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Climate change hits home in Pakistan, causes disastrous floods

Climate experts opine that climate change has caused unpredictable and inconsistent weather conditions in Pakistan resulting in excessive monsoon rains, cloudbursts and extreme melting of glaciers which have finally swelled the rivers which are the genuine cause behind destructive floods across Pakistan

Floods across Pakistan

Asian countries especially Pakistan, India, China and Bangladesh are under severe monsoon rains since mid of June. Unfortunately, the centre of the relentless spell of rain remained in Pakistan this time. Monsoon during the months of July and August usually causes losses in the form of capital and human lives in Pakistan every year. However, the scale, the torrential rains have wreaked havoc and ravaged parts of Pakistan this year is beyond someone's imagination. The dangerous spell of rain that started in the mid of June is still continued to cause unfathomable destruction and devastation in the most vulnerable areas of almost all provinces of Pakistan.

Pakistan has seen 133% more rainfall this year compared to the past thirty years on average. On average, water inflow in rivers jumps to approximately 570,300 cusecs. As per a general estimation, more than 60% of Pakistan is under water this time. Due to the continual downpour banks of rivers have overflowed which have ultimately assumed the form of devastating and catastrophic floods inundating the towns, cities and villages ruthlessly. The disastrous deluges have pushed thousands of families to abandon their homes and move to safe areas.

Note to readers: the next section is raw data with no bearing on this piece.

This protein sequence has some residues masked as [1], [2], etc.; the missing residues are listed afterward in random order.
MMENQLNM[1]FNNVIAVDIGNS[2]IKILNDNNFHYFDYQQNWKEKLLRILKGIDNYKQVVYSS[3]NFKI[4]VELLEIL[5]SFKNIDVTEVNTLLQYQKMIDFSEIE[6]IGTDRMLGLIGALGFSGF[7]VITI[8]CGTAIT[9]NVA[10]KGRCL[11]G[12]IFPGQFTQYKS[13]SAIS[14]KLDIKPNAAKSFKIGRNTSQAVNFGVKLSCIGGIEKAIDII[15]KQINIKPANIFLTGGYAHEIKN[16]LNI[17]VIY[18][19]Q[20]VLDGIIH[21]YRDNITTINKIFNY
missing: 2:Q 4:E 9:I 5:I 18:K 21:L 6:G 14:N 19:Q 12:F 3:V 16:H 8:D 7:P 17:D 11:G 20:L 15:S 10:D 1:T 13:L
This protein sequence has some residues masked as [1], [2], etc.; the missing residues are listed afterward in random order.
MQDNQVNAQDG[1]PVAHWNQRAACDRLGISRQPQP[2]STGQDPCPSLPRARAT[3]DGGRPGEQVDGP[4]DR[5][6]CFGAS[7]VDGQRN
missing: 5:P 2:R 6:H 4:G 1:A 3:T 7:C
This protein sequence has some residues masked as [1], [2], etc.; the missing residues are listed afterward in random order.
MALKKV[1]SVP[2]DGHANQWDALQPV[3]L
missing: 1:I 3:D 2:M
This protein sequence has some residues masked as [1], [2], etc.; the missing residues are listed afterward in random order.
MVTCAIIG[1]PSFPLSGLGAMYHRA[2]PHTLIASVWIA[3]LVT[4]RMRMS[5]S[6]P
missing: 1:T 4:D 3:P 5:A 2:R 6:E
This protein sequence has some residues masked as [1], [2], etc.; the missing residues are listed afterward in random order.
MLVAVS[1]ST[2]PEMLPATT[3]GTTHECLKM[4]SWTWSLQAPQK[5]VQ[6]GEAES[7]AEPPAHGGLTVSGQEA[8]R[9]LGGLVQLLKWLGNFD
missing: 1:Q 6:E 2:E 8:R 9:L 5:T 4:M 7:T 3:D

In most of the areas, roads have been fully damaged, the supply of electricity has been disrupted and mobile signals have gone because of severe flooding making the lives of people miserable and pathetic. People stranded in inundated areas are not getting food to survive and disruption in the food supply chain due to the complete or partial destruction of roads is further deprecating the already deteriorated situation. More to their woes, a greater number of homes and buildings has been collapsed and submerged and cattle have been swept away. As per the latest reports by NDMA (National District Management Authority) more than 1250 people including 446 Children have died from annihilating floods in the last two months. People whose livelihood was entirely based on agriculture are starving to death because of the destruction of farms. The agricultural lands are presenting a terrible picture of the ocean due to the inundation of flooding water. According to the latest National Nutrition Survey (NNS), people are unfortunately catching diseases including Acute Watery Diarrhoea (AWD), Respiratory Tract Infections (RTI), Malaria, Skin Infections, Snake bites and injuries due to the stagnant filthy water of floods in numerous areas of all provinces in Pakistan.

The areas hit hard by the floods disaster in Sindh province are Karachi, Sukkur, Khairpur, Shikarpur, Ghotki and Jaccobabad. According to Sindh Provincial Disaster Management Authority (SPDMA),1.6 million people have been affected by deadly floods. About 1000 kilometres long coastal belt of Thatta district has been fully destroyed. Around 15500 people lost everything and were displaced.

33 million people affected